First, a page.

PARIS — Michael Madden, a 28-year law enforcement veteran, was officially sworn in as the new chief of police at a short ceremony at fire station Tuesday evening. 

Speaking to a crowd of about 40, including his family, town officials, residents, local law enforcement leaders and a contingent of officers from his former police department in Shelton, Conn., Madden said he intended to cultivate the potential he sees in the Paris police.

“The current members of the Paris Police Department are skilled, knowledgeable, dedicated officers that take a lot of pride in this community,” Madden told the assembly. “I think together with the continued support of the townspeople, we can make this the best police department in all of Maine.

“We will be very involved in this community,” he emphasized. “We will train; a lot. We will be visible. We will be strong in the face of danger. We will be compassionate and sensitive at the appropriate times. Above all, we will be professional.”

The Board of Selectmen confirmed Madden’s appointment last month. He was hired following a months-long, in-depth interview process. 

Madden, who graduated from St. Joseph’s College in Standish, spent his career working his way up from a patrolman to the deputy chief for the 54-member police department in Shelton, a city of more than 39,500 near New York City. 

In contrast, the Paris department has seven full-time officers covering a town with a little under 5,200 residents. 

The most common question he’d received so far was why he decided to move from a larger, urban department to Paris’ small, rural force, Madden said, following his swearing-in.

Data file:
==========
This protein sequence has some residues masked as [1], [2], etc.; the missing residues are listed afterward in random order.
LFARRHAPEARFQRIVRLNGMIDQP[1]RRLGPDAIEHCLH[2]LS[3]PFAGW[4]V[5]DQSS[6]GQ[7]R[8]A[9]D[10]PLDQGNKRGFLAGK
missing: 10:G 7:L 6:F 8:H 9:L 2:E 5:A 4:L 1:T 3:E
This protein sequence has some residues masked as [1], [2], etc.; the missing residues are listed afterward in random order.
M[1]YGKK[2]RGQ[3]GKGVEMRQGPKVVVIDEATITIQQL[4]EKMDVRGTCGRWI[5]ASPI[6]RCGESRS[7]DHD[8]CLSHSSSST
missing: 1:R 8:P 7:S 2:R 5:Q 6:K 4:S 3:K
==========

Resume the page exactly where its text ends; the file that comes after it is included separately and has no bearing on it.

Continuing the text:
“The answer is vision,” Madden said. “Throughout the entire (hiring) process, I saw a town government that sees real hope and concern for the citizens and addresses the quality-of-life issues that face them. 

“I saw an opportunity to integrate all my experience and knowledge on a smaller scale and bring this department leadership, stability and professionalism,” Madden told the crowd. 

Developing the department’s potential would require the support from town government and residents, the chief said. He pledged to work in collaboration with other local law enforcement, fire departments and emergency services, the school district, and the media.

There would be funding requirements to keep the department moving in the direction it was headed, Madden said, and he expected to meet with town officials soon to plan and strategize how to meet the department’s goals.

“We have a duty to work together in the interest of public safety,” Madden emphasized.

Madden is expected to begin his duties full-time Monday, Oct. 7.

Interim Chief Jerry Hinton, who was contracted by the town on a part-time basis in May, will assist in the transition.

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